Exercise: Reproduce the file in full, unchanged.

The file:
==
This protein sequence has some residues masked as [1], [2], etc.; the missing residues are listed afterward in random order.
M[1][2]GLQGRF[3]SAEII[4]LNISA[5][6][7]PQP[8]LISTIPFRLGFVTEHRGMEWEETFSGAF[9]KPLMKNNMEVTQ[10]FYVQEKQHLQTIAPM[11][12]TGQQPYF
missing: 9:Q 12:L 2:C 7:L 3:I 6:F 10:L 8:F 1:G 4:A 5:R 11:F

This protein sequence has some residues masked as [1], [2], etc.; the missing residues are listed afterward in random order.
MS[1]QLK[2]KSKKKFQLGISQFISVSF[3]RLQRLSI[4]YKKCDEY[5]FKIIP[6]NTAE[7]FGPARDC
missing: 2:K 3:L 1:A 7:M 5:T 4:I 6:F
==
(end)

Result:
This protein sequence has some residues masked as [1], [2], etc.; the missing residues are listed afterward in random order.
M[1][2]GLQGRF[3]SAEII[4]LNISA[5][6][7]PQP[8]LISTIPFRLGFVTEHRGMEWEETFSGAF[9]KPLMKNNMEVTQ[10]FYVQEKQHLQTIAPM[11][12]TGQQPYF
missing: 9:Q 12:L 2:C 7:L 3:I 6:F 10:L 8:F 1:G 4:A 5:R 11:F

This protein sequence has some residues masked as [1], [2], etc.; the missing residues are listed afterward in random order.
MS[1]QLK[2]KSKKKFQLGISQFISVSF[3]RLQRLSI[4]YKKCDEY[5]FKIIP[6]NTAE[7]FGPARDC
missing: 2:K 3:L 1:A 7:M 5:T 4:I 6:F